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“An Exceptional Man”: Black Leaders Remember the Life and Work of Willard H. Murray

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Tanu Henry | California Black Media 

Black leaders in California are remembering the life and accomplishments of Willard H. Murray Jr., an engineer and United States Air Force vet, elected to the California Assembly in 1988. He served in the State Legislature for eight years until he termed out in 1996. 

Murray died on Dec. 20 of natural causes. He was 91. 

“It is with heavy hearts that we bid farewell to our former Chair and colleague, the Honorable Willard H. Murray, Jr., who passed away yesterday afternoon,” read a statement the California Legislative Black Caucus (CLBC) released the same day. “Willard Murray, Jr. was an exceptional man and public servant.”  

In the Assembly, Murray represented California’s 52nd Assembly District in Southern California. Murray and his son, Kevin Murray made history as the first father-and-son duo to serve in the Assembly simultaneously. 

The younger Murray represented the 47th Assembly district which covered a part of Los Angeles. Later, he won the 26th Senate district seat based in Culver City. 

Murray worked in government for more than 25 years at various levels. Before he was elected to the Assembly, he worked for former California Lieutenant Governor and U.S. Congressman Mervyn Dymally (D-CA-31). In addition to serving as an adviser to the California Senate Democratic Caucus, Murray also served on the staffs of former Los Angeles Mayor Sam Yorty and two former Los Angeles City Councilmembers, Robert Farrell and Billy Mills. 

In the Assembly, he chaired the Assembly Budget Subcommittee on State Administration and served on a number of other committees. A civil rights activist in the 1960s, Murray’s political and legislative priorities included education, criminal justice, economic development and healthcare.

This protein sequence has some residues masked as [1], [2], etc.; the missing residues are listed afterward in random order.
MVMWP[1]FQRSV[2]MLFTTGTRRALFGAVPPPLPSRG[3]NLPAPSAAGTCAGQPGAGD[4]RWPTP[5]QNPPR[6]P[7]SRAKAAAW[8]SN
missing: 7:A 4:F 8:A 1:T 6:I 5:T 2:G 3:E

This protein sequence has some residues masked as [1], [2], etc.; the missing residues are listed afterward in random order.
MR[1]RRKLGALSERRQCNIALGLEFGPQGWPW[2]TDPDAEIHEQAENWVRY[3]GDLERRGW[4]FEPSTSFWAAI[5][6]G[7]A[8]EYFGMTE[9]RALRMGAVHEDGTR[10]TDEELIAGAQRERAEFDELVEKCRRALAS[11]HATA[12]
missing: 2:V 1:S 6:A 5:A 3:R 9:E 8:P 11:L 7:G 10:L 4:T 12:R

In 1998, Murray was also elected to serve on the board of the Water Replenishment District (WRD) of Southern California. He also served on the board of Metropolitan Water District of Southern California, the largest water public agency in the United States. 

“Willard had a long, distinguished career as a leader and public servant in our state. He was giant in the water industry and a champion for the districts he served,” Dale Hunter, Executive Director of the California African American Water Education Foundation (CAAWEF), told California Black Media. 

Hunter said Murray introduced African American professionals, including himself, to the water industry, teaching them the ins and outs, mentoring them, and guiding them so that they moved ahead in their careers. 

“Willard truly made a difference,” Hunter continued. “He was not afraid of diving into policy and making changes that needed to happen. I’m thankful for his contributions and saddened by him leaving us. I’m also grateful for his teaching. I definitely would not be where I am if it were not for his influence.”

Murray earned a Bachelor of Science degree from Northridge State, a Juris Doctorate from Loyola Law School, and MBA from Loyola Marymount University. 

In 1956, he married Barbara Farris Murray. The couple had two children, Kevin and Melinda, who are both attorneys.

  “We mourn with the friends and loved ones of Willard H. Murray, Jr. and celebrate his life and tremendous legacy as a public servant,” the CLBC statement continued. “May he rest in peace.”


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